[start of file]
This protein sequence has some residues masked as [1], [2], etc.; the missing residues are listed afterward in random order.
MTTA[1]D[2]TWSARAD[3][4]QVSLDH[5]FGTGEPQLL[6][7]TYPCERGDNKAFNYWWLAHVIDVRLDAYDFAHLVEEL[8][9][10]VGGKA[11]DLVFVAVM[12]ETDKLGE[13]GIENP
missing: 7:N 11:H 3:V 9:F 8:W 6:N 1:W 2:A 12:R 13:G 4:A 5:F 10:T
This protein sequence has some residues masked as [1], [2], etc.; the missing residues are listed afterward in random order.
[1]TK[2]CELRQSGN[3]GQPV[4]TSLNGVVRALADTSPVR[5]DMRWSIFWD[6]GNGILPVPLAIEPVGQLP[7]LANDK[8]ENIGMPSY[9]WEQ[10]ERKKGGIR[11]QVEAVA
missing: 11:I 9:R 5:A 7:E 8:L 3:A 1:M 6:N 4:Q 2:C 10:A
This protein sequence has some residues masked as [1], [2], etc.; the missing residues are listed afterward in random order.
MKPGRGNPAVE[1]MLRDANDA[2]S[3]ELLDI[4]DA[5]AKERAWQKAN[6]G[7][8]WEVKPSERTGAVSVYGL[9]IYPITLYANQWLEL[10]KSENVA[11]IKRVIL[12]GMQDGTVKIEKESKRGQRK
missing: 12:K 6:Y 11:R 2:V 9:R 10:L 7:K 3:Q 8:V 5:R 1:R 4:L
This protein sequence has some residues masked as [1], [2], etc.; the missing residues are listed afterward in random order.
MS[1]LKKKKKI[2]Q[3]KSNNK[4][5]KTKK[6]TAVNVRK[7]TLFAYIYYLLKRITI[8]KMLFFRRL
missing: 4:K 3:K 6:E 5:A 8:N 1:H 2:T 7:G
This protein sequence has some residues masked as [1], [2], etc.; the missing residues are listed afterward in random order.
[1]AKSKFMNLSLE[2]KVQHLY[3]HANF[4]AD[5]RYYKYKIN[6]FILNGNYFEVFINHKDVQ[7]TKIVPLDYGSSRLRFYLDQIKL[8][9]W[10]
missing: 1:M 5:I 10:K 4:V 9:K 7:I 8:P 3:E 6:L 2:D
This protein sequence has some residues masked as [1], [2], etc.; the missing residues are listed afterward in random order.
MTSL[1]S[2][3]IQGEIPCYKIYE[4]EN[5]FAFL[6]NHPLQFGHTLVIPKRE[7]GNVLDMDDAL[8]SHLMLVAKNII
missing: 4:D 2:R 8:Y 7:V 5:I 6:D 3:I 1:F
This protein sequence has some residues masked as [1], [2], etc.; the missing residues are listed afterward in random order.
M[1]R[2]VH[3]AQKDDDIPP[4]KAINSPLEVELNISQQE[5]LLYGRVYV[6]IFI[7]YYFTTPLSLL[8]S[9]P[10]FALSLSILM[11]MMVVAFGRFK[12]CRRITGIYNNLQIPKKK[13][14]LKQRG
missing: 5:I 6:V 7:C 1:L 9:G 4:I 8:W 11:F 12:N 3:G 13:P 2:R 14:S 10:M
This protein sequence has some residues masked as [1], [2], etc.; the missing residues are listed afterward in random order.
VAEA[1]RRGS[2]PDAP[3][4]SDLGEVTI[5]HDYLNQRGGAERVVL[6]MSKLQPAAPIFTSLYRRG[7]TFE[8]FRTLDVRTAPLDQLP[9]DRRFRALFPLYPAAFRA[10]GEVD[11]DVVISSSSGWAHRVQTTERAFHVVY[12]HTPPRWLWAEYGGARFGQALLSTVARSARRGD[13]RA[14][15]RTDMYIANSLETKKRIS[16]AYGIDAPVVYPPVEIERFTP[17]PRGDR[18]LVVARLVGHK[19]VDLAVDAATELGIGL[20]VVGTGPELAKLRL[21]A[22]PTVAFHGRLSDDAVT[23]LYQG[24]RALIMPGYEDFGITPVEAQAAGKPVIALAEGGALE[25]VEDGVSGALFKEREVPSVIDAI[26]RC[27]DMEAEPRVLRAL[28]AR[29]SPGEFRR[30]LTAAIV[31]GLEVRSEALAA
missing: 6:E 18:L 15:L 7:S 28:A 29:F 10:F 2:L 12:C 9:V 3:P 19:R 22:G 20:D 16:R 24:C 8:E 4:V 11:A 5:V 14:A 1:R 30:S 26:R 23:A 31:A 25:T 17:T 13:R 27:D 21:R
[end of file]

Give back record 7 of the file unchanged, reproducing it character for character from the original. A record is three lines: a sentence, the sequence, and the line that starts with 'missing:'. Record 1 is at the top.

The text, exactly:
This protein sequence has some residues masked as [1], [2], etc.; the missing residues are listed afterward in random order.
M[1]R[2]VH[3]AQKDDDIPP[4]KAINSPLEVELNISQQE[5]LLYGRVYV[6]IFI[7]YYFTTPLSLL[8]S[9]P[10]FALSLSILM[11]MMVVAFGRFK[12]CRRITGIYNNLQIPKKK[13][14]LKQRG
missing: 5:I 6:V 7:C 1:L 9:G 4:I 8:W 11:F 12:N 3:G 13:P 2:R 14:S 10:M